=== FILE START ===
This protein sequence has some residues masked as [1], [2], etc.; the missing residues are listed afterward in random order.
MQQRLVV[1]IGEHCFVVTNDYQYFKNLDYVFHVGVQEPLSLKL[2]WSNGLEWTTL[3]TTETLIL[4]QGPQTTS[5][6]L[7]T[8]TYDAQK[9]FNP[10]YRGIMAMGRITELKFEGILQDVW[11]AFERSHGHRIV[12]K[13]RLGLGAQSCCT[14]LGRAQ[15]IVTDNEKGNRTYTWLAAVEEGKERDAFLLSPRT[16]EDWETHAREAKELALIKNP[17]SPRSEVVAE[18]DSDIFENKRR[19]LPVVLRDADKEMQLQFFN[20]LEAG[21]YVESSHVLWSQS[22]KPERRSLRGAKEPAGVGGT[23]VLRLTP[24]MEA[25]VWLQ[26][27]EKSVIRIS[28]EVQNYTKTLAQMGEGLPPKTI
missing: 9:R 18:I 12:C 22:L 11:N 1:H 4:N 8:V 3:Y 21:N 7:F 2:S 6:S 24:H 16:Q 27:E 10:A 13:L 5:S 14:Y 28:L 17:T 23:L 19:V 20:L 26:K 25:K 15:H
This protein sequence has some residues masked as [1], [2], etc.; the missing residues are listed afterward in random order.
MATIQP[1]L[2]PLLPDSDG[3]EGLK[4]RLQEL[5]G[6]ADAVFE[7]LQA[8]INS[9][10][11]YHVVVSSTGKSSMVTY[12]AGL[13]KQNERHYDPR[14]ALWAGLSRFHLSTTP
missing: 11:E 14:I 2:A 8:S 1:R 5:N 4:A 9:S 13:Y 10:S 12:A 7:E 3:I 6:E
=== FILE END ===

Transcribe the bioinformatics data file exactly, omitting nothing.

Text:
This protein sequence has some residues masked as [1], [2], etc.; the missing residues are listed afterward in random order.
MQQRLVV[1]IGEHCFVVTNDYQYFKNLDYVFHVGVQEPLSLKL[2]WSNGLEWTTL[3]TTETLIL[4]QGPQTTS[5][6]L[7]T[8]TYDAQK[9]FNP[10]YRGIMAMGRITELKFEGILQDVW[11]AFERSHGHRIV[12]K[13]RLGLGAQSCCT[14]LGRAQ[15]IVTDNEKGNRTYTWLAAVEEGKERDAFLLSPRT[16]EDWETHAREAKELALIKNP[17]SPRSEVVAE[18]DSDIFENKRR[19]LPVVLRDADKEMQLQFFN[20]LEAG[21]YVESSHVLWSQS[22]KPERRSLRGAKEPAGVGGT[23]VLRLTP[24]MEA[25]VWLQ[26][27]EKSVIRIS[28]EVQNYTKTLAQMGEGLPPKTI
missing: 9:R 18:I 12:C 22:L 11:N 1:H 4:N 8:V 3:Y 21:N 7:F 2:S 6:S 24:H 16:Q 27:E 10:A 13:L 5:S 14:Y 28:L 17:T 23:L 19:V 20:L 26:K 25:K 15:H
This protein sequence has some residues masked as [1], [2], etc.; the missing residues are listed afterward in random order.
MATIQP[1]L[2]PLLPDSDG[3]EGLK[4]RLQEL[5]G[6]ADAVFE[7]LQA[8]INS[9][10][11]YHVVVSSTGKSSMVTY[12]AGL[13]KQNERHYDPR[14]ALWAGLSRFHLSTTP
missing: 11:E 14:I 2:A 8:S 1:R 5:N 4:A 9:S 13:Y 10:S 12:A 7:E 3:I 6:E